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dc.contributor.advisorIssa, Jean-Pierre
dc.creatorMadireddi, Priyanka
dc.date.accessioned2020-10-27T15:14:20Z
dc.date.available2020-10-27T15:14:20Z
dc.date.issued2015
dc.identifier.other965642562
dc.identifier.urihttp://hdl.handle.net/20.500.12613/1806
dc.description.abstractHigh level DNA methylation of promoter CpG islands (CGIs) represses gene expression. However, low-level CGI methylation is currently not distinguished from complete absence of methylation in the literature. Here we show that very low levels of methylation or methylation seeds (1-20%) on promoter CGIs is present in 5-20% of human genes and negatively correlates with gene expression in all tissues examined. In vitro, seeding directly represses reporter gene expression, an effect mediated by methyl-CpG-binding proteins as transient knockdown of MBD4 reverses this repression. In vivo, seeded genes are enriched for polycomb occupancy but seeding can also occur in H3K4me3 occupied promoters, where it also correlates with gene repression independently of Polycomb repressive complex binding. Seeded CGIs in normal WBCs are 19 fold and 65 fold more likely to gain hypermethylation in Acute Myelogenous Leukemia and Myelodysplastic Syndrome patients respectively, compared to unmethylated CGIs (i.e. those with <1% methylation). This study reveals a novel epigenetic mechanism of tissue specific methylation seeds that have strong effects on gene expression in healthy tissues, possess unique histone status, and predispose to gain of methylation in leukemias more so than previously known factors. In the second part, we analyzed the role of chromodomain protein CHD7 in CpG island methylator phenotype (CIMP) Colorectal Cancers (CRCs). Analysis of CHD7 target genes identified that frequently methylated genes in CIMP-positive CRCs have significantly higher enrichment of CHD7 occupancy in mouse neural stem cells and are among genes regulated by CHD7 in mouse embryonic stem cells. This study provides evidence for a causal link between CHD7 mutations in CRCs and the CIMP phenotype.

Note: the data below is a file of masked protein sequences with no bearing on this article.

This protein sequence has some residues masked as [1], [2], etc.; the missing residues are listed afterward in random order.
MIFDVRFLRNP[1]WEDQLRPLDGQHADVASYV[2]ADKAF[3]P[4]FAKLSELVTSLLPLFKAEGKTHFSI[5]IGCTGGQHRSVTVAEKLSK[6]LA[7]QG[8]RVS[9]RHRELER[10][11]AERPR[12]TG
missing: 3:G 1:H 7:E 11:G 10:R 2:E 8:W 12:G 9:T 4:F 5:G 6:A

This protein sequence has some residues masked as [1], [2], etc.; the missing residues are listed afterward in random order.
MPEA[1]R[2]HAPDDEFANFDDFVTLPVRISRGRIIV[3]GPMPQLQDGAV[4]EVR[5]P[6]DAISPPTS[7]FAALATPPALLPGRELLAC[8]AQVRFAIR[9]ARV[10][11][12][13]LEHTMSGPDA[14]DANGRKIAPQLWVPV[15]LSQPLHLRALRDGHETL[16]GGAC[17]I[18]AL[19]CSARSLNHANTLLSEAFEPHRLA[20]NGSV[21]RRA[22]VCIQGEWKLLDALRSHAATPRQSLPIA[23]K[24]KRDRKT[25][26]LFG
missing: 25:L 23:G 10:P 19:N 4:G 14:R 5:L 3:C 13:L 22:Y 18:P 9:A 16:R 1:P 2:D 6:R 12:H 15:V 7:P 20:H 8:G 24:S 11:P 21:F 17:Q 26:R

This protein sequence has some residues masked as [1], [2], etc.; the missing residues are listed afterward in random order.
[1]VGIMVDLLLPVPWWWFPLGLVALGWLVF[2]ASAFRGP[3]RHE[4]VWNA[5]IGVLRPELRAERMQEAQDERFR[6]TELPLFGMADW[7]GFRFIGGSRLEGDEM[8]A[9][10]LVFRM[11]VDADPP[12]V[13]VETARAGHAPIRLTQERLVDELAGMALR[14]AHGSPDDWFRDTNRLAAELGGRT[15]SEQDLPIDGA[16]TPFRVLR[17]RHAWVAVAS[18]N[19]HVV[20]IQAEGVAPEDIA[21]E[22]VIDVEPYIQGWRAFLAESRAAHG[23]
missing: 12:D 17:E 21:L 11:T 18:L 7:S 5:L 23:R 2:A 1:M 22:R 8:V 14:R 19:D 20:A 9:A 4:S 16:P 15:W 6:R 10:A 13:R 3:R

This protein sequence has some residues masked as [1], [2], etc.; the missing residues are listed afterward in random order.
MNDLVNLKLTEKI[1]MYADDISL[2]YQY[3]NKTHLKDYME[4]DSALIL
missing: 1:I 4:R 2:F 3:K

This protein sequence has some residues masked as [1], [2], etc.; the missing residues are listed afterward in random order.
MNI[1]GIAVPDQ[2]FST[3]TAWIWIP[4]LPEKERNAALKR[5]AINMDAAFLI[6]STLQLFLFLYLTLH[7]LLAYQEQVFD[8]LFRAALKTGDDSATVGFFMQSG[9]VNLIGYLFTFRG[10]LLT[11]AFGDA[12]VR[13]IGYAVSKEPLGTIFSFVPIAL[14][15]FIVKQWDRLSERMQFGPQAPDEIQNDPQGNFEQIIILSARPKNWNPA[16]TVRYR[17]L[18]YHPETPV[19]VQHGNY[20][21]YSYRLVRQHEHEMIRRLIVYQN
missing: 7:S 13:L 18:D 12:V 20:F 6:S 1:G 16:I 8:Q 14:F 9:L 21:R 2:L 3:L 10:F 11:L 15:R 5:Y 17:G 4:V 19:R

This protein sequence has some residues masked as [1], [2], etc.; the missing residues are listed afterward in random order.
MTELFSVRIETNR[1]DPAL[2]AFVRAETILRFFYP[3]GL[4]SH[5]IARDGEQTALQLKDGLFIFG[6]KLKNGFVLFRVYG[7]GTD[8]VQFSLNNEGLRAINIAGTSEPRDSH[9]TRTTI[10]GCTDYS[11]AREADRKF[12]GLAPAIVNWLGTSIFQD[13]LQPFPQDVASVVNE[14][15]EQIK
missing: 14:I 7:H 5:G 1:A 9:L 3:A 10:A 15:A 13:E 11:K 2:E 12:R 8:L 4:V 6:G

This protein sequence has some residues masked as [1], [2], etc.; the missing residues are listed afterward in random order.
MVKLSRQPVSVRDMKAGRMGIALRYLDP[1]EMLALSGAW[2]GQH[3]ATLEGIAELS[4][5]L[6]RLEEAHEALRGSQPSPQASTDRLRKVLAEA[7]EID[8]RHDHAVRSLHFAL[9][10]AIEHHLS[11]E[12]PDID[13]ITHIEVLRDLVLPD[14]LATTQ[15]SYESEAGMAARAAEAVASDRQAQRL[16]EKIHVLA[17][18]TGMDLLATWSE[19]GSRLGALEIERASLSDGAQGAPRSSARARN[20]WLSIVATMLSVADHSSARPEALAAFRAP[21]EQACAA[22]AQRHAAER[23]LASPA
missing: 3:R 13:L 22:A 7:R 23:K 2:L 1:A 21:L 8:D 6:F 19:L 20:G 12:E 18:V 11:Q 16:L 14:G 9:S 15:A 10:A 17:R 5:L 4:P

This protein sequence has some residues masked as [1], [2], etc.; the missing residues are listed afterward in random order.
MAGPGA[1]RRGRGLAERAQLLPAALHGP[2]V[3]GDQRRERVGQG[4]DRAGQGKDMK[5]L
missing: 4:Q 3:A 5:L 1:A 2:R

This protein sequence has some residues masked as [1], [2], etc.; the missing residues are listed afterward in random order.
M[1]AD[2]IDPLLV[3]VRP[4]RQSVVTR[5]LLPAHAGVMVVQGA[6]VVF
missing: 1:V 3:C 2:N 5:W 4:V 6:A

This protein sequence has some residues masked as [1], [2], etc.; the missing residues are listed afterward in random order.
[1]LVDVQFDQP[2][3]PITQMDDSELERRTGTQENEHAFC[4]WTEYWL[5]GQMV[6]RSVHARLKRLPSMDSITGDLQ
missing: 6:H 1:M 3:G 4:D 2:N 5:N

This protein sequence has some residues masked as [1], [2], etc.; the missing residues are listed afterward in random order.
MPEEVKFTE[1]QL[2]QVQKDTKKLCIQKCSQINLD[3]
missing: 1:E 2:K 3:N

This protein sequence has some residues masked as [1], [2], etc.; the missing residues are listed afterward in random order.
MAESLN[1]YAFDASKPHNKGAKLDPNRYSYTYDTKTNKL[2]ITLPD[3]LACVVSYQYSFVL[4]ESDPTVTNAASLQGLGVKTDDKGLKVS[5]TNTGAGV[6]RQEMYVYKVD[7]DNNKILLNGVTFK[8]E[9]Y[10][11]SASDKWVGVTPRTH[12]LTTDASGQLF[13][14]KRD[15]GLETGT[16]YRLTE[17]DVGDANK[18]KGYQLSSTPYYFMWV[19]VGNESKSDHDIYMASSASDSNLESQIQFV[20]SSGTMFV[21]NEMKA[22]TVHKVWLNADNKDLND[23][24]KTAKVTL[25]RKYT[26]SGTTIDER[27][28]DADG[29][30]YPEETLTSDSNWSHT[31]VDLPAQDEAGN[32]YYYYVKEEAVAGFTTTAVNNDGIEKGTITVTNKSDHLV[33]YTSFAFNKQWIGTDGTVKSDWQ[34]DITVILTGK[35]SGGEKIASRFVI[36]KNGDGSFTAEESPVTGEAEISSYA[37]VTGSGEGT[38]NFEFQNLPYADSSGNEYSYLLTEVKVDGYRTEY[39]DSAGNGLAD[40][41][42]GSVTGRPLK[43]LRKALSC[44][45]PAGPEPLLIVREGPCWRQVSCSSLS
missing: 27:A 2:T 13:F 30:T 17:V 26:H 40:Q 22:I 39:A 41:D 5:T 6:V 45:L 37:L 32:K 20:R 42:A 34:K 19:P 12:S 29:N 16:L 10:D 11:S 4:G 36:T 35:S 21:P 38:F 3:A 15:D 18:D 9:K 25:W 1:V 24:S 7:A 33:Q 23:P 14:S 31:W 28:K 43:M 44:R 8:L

dc.format.extent138 pages
dc.language.isoeng
dc.publisherTemple University. Libraries
dc.relation.ispartofTheses and Dissertations
dc.rightsIN COPYRIGHT- This Rights Statement can be used for an Item that is in copyright. Using this statement implies that the organization making this Item available has determined that the Item is in copyright and either is the rights-holder, has obtained permission from the rights-holder(s) to make their Work(s) available, or makes the Item available under an exception or limitation to copyright (including Fair Use) that entitles it to make the Item available.
dc.rights.urihttp://rightsstatements.org/vocab/InC/1.0/
dc.subjectBiology, Molecular
dc.subjectGenetics
dc.titleTHE ROLE OF CIS- AND TRANS-ACTING FACTORS IN REGULATION OF DNA METHYLATION
dc.typeText
dc.type.genreThesis/Dissertation
dc.contributor.committeememberSapienza, Carmen
dc.contributor.committeememberLiebermann, Dan A.
dc.contributor.committeememberEngel, Nora
dc.contributor.committeememberBellacosa, Alfonso
dc.description.departmentMolecular Biology and Genetics
dc.relation.doihttp://dx.doi.org/10.34944/dspace/1788
dc.ada.noteFor Americans with Disabilities Act (ADA) accommodation, including help with reading this content, please contact scholarshare@temple.edu
dc.description.degreePh.D.
refterms.dateFOA2020-10-27T15:14:20Z


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